Oh, Shiny Brites....you really are the grand daddy of all the Vintage Christmas decor, aren't you, you little devil!?!?
The popularity of these have exploded again. And thank God for that. They are stunning. I am absolutely loving all the creative things that folks have been doing with them.
According to Wikipedia, Shiny Brite ornaments were first founded in 1937 by a man named Max Eckardt out of New Jersey. Mr. Eckardt had been importing the undecorated glass ornaments from Germany. But reading the writing on the wall for the supply disruption that would be caused because of the World War I, he reached out to Corning Glass company to mass produce the undecorated ornaments here in the US. All Corning had to do was alter their methods of making light bulbs to make the glass clear ornaments. They were shipped to New Jersey to the factories and decorated by Shiny Bright.
According to the The Cavender Diary (loving this blog yall, totally check it out) most all of the glass ornaments on Christmas trees before World War II were actually made in Germany. So this transition to having them made in America was not only a big deal but a really big selling point for the company, especially during the height of nationalism of World War II.
Once these ornaments were delivered to the factory in New Jersey, they were sprayed with silver nitrate and lacquered which made them look Shiny and Brite (clever, huh?). As the popularity of these grew, so did the colors and designs that adorned the ornaments. (You start seeing all kinds of different styles in the later years!)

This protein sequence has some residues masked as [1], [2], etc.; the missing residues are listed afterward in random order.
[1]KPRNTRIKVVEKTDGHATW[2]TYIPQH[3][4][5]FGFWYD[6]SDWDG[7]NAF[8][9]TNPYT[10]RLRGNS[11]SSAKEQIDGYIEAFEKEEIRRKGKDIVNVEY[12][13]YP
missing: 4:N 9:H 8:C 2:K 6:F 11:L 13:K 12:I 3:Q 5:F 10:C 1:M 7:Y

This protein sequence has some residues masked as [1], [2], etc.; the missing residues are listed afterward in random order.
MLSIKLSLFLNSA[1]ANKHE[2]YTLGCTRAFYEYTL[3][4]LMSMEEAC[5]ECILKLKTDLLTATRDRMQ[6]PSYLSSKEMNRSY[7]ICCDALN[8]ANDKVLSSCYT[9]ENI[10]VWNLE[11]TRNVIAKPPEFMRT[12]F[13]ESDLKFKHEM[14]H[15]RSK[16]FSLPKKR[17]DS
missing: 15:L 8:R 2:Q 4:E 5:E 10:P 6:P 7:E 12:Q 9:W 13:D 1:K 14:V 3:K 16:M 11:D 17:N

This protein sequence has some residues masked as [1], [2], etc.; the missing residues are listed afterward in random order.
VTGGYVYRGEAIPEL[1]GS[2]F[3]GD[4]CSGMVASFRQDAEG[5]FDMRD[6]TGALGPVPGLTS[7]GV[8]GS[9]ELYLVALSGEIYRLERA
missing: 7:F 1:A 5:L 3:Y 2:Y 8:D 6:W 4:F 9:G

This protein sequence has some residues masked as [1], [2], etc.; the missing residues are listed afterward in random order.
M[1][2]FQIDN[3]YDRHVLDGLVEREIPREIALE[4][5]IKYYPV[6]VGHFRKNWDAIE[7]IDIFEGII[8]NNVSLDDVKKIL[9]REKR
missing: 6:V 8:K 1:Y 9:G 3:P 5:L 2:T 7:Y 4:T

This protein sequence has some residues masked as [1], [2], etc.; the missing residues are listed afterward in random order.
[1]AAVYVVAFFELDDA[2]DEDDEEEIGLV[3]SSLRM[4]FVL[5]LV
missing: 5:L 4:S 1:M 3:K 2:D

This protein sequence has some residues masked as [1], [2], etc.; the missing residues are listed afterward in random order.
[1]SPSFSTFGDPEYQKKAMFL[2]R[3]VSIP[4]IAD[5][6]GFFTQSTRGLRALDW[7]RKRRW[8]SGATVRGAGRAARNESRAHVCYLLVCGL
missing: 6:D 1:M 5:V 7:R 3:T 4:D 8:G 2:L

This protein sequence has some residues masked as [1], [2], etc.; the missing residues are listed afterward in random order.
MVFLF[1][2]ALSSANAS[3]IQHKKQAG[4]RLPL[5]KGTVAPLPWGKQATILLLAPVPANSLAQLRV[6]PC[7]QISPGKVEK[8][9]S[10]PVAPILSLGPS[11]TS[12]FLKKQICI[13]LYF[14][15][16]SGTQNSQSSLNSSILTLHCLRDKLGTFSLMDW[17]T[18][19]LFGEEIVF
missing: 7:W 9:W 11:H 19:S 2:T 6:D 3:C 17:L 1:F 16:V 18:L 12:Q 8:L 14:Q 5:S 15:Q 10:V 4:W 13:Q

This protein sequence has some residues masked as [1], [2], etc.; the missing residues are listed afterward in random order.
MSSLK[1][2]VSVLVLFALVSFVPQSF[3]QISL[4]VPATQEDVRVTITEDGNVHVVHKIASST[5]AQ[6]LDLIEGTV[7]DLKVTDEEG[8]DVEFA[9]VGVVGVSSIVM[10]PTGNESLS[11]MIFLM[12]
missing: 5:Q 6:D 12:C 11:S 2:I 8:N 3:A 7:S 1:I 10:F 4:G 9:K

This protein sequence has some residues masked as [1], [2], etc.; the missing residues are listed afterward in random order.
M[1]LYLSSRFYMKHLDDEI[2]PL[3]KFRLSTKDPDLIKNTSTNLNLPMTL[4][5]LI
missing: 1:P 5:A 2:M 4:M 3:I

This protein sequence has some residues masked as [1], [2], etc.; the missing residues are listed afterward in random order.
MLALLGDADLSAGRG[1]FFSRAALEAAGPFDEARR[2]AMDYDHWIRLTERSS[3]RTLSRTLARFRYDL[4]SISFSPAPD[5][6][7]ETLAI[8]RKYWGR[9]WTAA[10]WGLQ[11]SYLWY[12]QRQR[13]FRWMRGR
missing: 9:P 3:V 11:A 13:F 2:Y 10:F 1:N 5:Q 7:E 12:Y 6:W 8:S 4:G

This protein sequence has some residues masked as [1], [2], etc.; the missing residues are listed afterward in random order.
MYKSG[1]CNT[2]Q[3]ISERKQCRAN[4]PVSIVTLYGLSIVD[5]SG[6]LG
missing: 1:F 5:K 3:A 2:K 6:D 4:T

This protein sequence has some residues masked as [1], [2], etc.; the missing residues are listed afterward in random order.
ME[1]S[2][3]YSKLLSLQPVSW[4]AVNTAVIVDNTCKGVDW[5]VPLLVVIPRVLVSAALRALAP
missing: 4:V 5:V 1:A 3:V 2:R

Dating the Ornaments
As you can imagine, during the war, the use of silver for ornaments was considered "nonessential." Therefore, they had to do away with the silver nitrate and silver caps. Most of the ornaments during the WWII era were the clear ones that had a cardboard top to replace the silver cap.
With the introduction of plastic ornaments and fake trees (that don't have big holes that need to be filled) the popularity of these declined and the company closed their doors in the early 60's.
Examples of Ornaments
There are SO many different styles and types of these ornaments. Below is a small sample of what is available!
Silvered Stripes, Christmas Songs and Deer Stencils
Indents (the two on the very top) and UFOs (or Atomic Ornaments)
Do you collect Shiny Brites? What are your favorites? I am DYING to make a wreath with them but always seem to run out of time. Next year, maybe I'll just see if Santa will buy me one!?